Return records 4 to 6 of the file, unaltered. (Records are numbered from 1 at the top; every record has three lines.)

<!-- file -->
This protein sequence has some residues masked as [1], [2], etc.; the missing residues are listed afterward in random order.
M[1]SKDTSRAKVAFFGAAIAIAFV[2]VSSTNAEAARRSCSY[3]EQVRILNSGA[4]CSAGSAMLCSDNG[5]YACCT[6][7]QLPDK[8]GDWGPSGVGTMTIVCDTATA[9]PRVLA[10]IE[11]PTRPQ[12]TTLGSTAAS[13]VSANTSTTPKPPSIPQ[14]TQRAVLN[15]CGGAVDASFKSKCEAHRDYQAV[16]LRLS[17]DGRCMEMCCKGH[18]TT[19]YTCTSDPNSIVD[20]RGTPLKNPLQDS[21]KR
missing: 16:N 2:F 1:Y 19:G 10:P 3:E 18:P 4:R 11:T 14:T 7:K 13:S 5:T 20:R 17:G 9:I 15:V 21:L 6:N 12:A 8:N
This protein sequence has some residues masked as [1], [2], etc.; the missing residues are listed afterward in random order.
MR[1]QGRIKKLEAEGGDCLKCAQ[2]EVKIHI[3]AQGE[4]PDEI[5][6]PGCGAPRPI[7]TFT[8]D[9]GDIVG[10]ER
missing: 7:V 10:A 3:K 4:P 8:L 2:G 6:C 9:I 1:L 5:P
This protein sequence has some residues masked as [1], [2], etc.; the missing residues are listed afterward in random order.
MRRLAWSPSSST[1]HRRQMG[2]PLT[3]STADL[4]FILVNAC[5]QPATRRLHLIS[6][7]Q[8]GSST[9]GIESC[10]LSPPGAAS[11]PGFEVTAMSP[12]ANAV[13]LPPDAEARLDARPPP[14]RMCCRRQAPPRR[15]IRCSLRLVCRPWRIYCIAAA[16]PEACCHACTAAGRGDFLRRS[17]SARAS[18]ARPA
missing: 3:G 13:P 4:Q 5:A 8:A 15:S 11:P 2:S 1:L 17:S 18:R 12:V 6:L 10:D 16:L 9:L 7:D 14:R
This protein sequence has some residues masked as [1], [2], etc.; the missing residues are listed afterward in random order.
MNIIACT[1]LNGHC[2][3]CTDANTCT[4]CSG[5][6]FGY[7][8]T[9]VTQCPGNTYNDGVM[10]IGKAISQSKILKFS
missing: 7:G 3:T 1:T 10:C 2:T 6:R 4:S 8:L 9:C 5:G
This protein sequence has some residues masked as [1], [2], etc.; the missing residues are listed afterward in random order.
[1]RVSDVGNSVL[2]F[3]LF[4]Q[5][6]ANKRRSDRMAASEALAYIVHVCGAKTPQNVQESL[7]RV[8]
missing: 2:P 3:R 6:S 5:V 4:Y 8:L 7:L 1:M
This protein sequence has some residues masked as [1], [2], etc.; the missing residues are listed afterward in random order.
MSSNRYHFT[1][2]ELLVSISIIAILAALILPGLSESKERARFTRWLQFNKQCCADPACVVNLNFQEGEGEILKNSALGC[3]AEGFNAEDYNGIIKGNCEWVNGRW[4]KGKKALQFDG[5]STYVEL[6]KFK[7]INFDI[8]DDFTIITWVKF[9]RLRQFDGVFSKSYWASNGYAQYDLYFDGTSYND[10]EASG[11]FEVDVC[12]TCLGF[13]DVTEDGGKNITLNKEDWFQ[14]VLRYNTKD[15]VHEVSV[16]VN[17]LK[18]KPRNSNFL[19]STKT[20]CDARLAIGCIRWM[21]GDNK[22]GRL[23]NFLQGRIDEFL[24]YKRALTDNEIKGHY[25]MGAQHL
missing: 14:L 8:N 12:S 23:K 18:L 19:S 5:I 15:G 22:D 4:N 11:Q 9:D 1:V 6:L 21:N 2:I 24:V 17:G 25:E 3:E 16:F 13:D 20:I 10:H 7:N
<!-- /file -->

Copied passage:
This protein sequence has some residues masked as [1], [2], etc.; the missing residues are listed afterward in random order.
MNIIACT[1]LNGHC[2][3]CTDANTCT[4]CSG[5][6]FGY[7][8]T[9]VTQCPGNTYNDGVM[10]IGKAISQSKILKFS
missing: 7:G 3:T 1:T 10:C 2:T 6:R 4:S 8:L 9:C 5:G
This protein sequence has some residues masked as [1], [2], etc.; the missing residues are listed afterward in random order.
[1]RVSDVGNSVL[2]F[3]LF[4]Q[5][6]ANKRRSDRMAASEALAYIVHVCGAKTPQNVQESL[7]RV[8]
missing: 2:P 3:R 6:S 5:V 4:Y 8:L 7:L 1:M
This protein sequence has some residues masked as [1], [2], etc.; the missing residues are listed afterward in random order.
MSSNRYHFT[1][2]ELLVSISIIAILAALILPGLSESKERARFTRWLQFNKQCCADPACVVNLNFQEGEGEILKNSALGC[3]AEGFNAEDYNGIIKGNCEWVNGRW[4]KGKKALQFDG[5]STYVEL[6]KFK[7]INFDI[8]DDFTIITWVKF[9]RLRQFDGVFSKSYWASNGYAQYDLYFDGTSYND[10]EASG[11]FEVDVC[12]TCLGF[13]DVTEDGGKNITLNKEDWFQ[14]VLRYNTKD[15]VHEVSV[16]VN[17]LK[18]KPRNSNFL[19]STKT[20]CDARLAIGCIRWM[21]GDNK[22]GRL[23]NFLQGRIDEFL[24]YKRALTDNEIKGHY[25]MGAQHL
missing: 14:L 8:N 12:S 23:K 18:L 19:S 5:I 15:G 22:D 4:N 11:Q 9:D 1:V 6:L 21:N 2:I 24:V 17:G 25:E 3:E 16:F 13:D 20:I 10:H 7:N